The PNC Championship, headlining the golf calendar this weekend, is usually nothing more than a low-key mid-December celebratory exhibition featuring parents and their kids getting a chance to play 36 holes of golf together. This year, though? Because a certain 15-time major winner is making his first public golf appearance in 12 months, this event has become one of the must-see tournaments of the year.
Tiger Woods made his return to the course on Saturday alongside his son, Charlie, and the duo impressed. Team Woods is firmly in contention heading into Sunday after shooting a 10-under 62. They sit three shots back of the leaders, Team Cink, who shot a 13-under 59 to open the action on Saturday.
So let's take a look at how you can watch all the action on Sunday in Orlando, as well as some relevant information pertaining to this unique event on the golf calendar.
Round 2 -- Sunday
Round starts: 9:45 a.m.
Early coverage: 11 a.m. - 12 p.m. -- Peacock
Main broadcast: 1-4:30 p.m. on NBC
Live simulcast: 1-4:30 p.m. on fuboTV (Try for free) and NBCSports.com
Wait, what is this event?
The PNC Championship -- formerly the Father/Son Challenge -- has actually been around for a quarter of a century now, and it has a nice history. The vision for it was former major (or Players) winners teaming up with their sons to have a little family time and also compete against one another. Over the years, it has evolved from a father-son event into more of a general family festivity.
Some golfers play with their daughters. Some play with their grandsons. World No. 1 on the women's side, Nelly Korda, is playing with her father, former Australian Open (tennis) champion, Petr. There's little money at stake, but the two-person scramble is nonetheless an enjoyable family-friendly way for some of the best in the world to show off their skills for fans while making memories with their kids.
What is the format?
This is a true scramble in that both players tee off -- normally from different tee boxes -- and the best drive is taken. Then golfers both hit from that spot and the best approach shot is taken. This obviously leads to some ridiculous scores as the Thomas family -- Justin and Mike -- shot 62-57 last year to finish at 25 under and win by one over Vijay Singh and his son.
Who has won past events?
Raymond Floyd and his son, Raymond Floyd Jr., won the first three iterations of this event and the elder Floyd went on to win five of the first seven overall. Jack Nicklaus and his son have won here. Bernhard Langer has four titles. Larry Nelson has three. Stewart Cink, Davis Love III and David Duval all have titles as well.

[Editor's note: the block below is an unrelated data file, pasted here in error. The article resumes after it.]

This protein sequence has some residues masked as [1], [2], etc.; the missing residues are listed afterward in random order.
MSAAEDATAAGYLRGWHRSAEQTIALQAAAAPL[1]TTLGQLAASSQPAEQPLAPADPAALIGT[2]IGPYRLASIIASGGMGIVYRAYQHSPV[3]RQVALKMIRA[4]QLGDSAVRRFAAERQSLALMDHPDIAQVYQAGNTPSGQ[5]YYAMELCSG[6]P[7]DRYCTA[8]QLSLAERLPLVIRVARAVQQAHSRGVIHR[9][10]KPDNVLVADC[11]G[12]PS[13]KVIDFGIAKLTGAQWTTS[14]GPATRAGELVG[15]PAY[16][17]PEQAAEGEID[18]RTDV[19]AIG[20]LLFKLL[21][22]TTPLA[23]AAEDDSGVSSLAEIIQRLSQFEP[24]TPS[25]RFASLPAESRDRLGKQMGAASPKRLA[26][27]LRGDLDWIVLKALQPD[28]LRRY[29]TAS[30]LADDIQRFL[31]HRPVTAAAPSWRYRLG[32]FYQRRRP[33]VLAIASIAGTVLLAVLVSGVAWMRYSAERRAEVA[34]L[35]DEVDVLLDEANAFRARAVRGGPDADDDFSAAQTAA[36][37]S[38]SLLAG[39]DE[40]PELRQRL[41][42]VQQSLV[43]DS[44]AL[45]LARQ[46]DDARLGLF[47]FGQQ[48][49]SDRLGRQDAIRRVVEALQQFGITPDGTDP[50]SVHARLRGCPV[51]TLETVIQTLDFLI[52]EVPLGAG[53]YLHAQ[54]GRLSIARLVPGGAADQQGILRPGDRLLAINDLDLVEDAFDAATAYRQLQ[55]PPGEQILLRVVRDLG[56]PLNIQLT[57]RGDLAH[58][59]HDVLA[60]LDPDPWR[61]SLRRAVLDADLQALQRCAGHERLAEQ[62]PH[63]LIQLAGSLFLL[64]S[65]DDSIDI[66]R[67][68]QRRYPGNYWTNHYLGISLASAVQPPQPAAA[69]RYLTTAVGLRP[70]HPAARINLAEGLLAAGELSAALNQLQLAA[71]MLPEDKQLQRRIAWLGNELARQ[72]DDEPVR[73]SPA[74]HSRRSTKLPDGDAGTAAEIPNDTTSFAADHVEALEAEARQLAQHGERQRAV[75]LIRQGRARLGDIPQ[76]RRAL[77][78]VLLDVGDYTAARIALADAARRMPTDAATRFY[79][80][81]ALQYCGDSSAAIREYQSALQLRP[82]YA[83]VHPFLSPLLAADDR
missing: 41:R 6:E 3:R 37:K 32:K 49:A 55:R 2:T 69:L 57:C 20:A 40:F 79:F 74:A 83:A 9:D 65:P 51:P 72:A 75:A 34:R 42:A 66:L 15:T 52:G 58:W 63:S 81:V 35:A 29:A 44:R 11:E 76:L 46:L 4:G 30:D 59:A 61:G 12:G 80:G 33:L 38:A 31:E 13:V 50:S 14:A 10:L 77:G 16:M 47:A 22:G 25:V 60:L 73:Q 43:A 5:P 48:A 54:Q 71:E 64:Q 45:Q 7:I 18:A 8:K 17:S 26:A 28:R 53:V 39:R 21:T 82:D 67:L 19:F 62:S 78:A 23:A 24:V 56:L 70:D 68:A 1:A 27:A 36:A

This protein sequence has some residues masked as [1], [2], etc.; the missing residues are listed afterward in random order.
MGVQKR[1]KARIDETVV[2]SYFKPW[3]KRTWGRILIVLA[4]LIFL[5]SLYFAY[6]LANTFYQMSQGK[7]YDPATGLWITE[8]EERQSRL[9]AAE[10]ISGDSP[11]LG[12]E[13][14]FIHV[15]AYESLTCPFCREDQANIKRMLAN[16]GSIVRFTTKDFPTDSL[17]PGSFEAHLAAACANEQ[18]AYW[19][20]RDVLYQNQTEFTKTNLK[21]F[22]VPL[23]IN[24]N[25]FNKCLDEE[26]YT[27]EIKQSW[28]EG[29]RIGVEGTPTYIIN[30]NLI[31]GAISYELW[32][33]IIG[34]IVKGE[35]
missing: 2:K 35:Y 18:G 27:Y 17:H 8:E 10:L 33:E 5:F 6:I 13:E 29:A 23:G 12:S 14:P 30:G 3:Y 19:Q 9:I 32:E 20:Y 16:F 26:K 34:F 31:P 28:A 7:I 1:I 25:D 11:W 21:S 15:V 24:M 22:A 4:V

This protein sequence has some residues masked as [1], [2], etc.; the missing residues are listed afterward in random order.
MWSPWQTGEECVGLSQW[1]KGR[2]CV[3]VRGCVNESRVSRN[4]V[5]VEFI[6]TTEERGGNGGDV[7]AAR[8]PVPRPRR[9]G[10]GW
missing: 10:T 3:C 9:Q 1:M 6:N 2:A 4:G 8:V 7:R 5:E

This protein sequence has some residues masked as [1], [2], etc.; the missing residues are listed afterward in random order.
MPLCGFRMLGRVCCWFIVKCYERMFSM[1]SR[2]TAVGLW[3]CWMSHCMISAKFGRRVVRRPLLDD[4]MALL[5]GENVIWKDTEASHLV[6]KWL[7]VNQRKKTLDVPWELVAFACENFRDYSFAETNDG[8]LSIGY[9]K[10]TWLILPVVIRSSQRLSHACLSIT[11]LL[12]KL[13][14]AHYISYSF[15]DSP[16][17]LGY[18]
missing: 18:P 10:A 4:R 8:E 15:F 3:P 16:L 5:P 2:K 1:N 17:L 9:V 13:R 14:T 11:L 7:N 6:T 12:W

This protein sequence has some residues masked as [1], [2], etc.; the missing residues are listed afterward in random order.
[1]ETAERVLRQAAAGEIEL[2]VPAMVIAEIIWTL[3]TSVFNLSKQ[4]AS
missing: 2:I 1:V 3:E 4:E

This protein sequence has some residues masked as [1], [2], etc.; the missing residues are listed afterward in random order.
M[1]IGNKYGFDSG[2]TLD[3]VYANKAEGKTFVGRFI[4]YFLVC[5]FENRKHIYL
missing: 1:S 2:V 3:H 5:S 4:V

Didn't Tiger play here last year?
He did! Last year's event marked both the first time it became apparent that Tiger was struggling with his back again (he had surgery in January) and also our introduction to Charlie, who was tremendous at golf and also a joy to watch play. Team Woods finished seventh in 2020.
Who is in the field this year?
This year's group spans from age 12 (Charlie) to age 86 (Gary Player). Here's a look at the 20 teams who will tee it up in Orlando this weekend.
- Rich Beem and Michael Beem
- Lee Trevino and Daniel Trevino
- Mark O'Meara and Shaun O'Meara
- Matt Kuchar and Cameron Kuchar
- Nelly Korda and Petr Korda
- Nick Faldo and Matthew Faldo
- David Duval and Brady Duval
- Gary Player and Jordan Player
- Henrik Stenson and Karl Stenson
- Stewart Cink and Reagan Cink
- Tom Lehman and Sean Lehman
- Jim Furyk and Tanner Furyk
- John Daly and John Daly II
- Bubba Watson and Wayne Ball
- Justin Thomas and Mike Thomas
- Nick Price and Greg Price
- Padraig Harrington and Paddy Harrington
- Tom Watson and Michael Watson
- Tiger Woods and Charlie Woods
- Vijay Singh and Qass Singh
That's a total of 67 major championships among those 20 former or current professionals. A staggering collection of talent all collected in one event.
Wait, so Tiger?
Woods announced a week ago that he would play this event with Charlie, and that announcement came just one week after he said he didn't know when he would be ready for PGA Tour golf again. There was a metaphorical surrender -- at least in terms of contending at Tour events and majors -- when Woods spoke at the Hero World Challenge. And while this weekend's tournament is nowhere near a Tour event and certainly not anything in the realm of a major championship, Woods' body was still closer than he let on two weeks ago in the Bahamas where we heard him for the first time since his accident in February.
He said at the Hero that it was close to 50-50 that his right leg would have to be amputated. Now, he's playing a televised golf tournament with his son. I remain dubious about his future -- mostly because I think the fire has been quenched by his fifth back surgery in January as well as that car wreck -- but his appearance this weekend is something that should be celebrated. It's also somewhat ironic that, as my pal Dylan Dethier pointed out, Tiger might swing it better this time around than he did at this tournament last year.